- - Sunday, December 4, 2016



By Jeremiah Tower

Farrar, Straus and Giroux, $20, 148 pages, illustrated

Jeremiah Tower is one of this nation’s great restaurateurs of the past half century, as anyone such as myself who has been fortunate enough to eat in one of his establishments well knows. So it is not surprising that he brings some of that perspective to his forthright recipes for good table manners. But, for the most part, his focus is on you as diner, guest, or host, and how you should act for your own sake and that of others, for “Table manners are a two-way street.”

Pleasingly apparent in these pages is Mr. Tower’s authority, attractively leavened with suppleness and common sense, acknowledging change in mores, but embracing enduring standards of behavior, even when discussing selfies, texting or talking on a cellphone in company. How appropriate that one so familiar with credit cards defined by precious metals should have amended the Biblical Golden Rule thus: “You are always correct and safe from any embarrassing gaffes if you remember: do unto others as they would have you do.” For the aim of so much of the practical advice being dispensed here is to put everyone at their ease in order to promote maximum enjoyment across the spectrum of gustatory experience.

Which is not to say that this is an author reluctant to deliver a sharp rap across the knuckles when called for:

“Eating in a taxi is understandable only if you are taking one from Jersey to San Francisco. But if you are on a short ride and absolutely must, keep your breakfast in the bag and eat carefully over the opening of the bag, so the next passenger doesn’t slide in over a seat drenched in coffee, milk, sugar, and doughnut debris. Taking your trash with you is essential.”

And many an airline passenger will bless Mr. Tower for his admonition to spare those seated nearby “smelly, messy, spillable food” like raw garlic and consideration with beverages “at even a hint of turbulence.” On the other hand, his advice for those traveling on ships is all about ensuring great service for themselves.

Readers will find huge amounts of invaluable advice about everything from table settings to tackling hard to eat treats like giant lobsters or teeny snails. Sparing embarrassment and awkwardness are hallmarks of his tips, like the ones for cocktail party eats:

“Don’t serve anything that is more than a comfortable one-bite or it may end up down the front of a guest. A lamb chop, no matter how petite, is not an hors d’oeuvre.”

Or: “Never serve food hot enough to burn anyone’s mouth”

Or, treading a fine line regarding politeness: “Crab salad is one thing, crab breath another. Guests want to eat what they choose, not what they smell on another’s breath. Never use ingredients that linger, no matter how delicious.”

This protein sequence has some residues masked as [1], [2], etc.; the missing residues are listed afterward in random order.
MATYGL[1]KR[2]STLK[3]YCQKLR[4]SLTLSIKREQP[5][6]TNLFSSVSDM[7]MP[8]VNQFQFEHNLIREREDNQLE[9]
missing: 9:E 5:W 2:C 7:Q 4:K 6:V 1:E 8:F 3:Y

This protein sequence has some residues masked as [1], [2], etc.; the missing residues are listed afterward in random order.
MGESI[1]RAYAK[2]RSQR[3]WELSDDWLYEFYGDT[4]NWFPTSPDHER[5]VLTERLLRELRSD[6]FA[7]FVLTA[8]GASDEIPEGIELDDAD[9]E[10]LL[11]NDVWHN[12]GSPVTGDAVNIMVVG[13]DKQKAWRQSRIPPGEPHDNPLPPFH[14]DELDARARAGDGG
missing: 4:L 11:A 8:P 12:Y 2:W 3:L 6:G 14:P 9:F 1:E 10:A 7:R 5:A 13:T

M.F.K. Fisher was famous for a book titled “With Bold Knife and Fork,” but Mr. Tower’s is bold in using a sharp tongue to dispense prescriptions and proscriptions.

All types of etiquette get their turn here, from who pays to how much to tip, and whether still to do so when a service charge has already been added. When using a marrow spoon is pretentious (when this delicacy is already spread on toast) and where necessary (when it is served still in its bone). And why it is more considerate both to you and your fellow diners to dab sauce onto your oyster than put the mollusk into the condiment.

It seems that few subjects are taboo for Mr. Tower, from bodily functions to allergies. After all, he is describing people as they are made and situations bound to arise. And he is adept at blending tolerance with absolute prohibition when called for:

“If the guests start using drugs that are not on the menu or entertainment schedule, a firm ‘Please, no,’ is within everyone’s bounds of best behavior.” Establishing a climate of comfort for all is the ultimate goal of good manners.

At the conclusion of his book, Mr. Tower returns to answering what lies behind that all-important subtitle: “The most important thing about manners is that they’re not about you. The more you think about those around you and the less you think about yourself, the more likely you are to behave well. And the better you behave, the more likely you are to be invited back.”

There is not only the sound practical advice readers will have come to expect by now, but, ironically, here as well as scattered throughout the text, as we have seen, plain, direct speaking that would not be social good manners by host or guest. In order to produce that uniformly good table behavior, Mr. Tower is not afraid to abandon manners and, in that uniquely private domain inhabited solely by author and reader, speak to him sternly, in the manner of what used to be called a “Dutch Uncle.”

Martin Rubin is a writer and critic in Pasadena, Calif.

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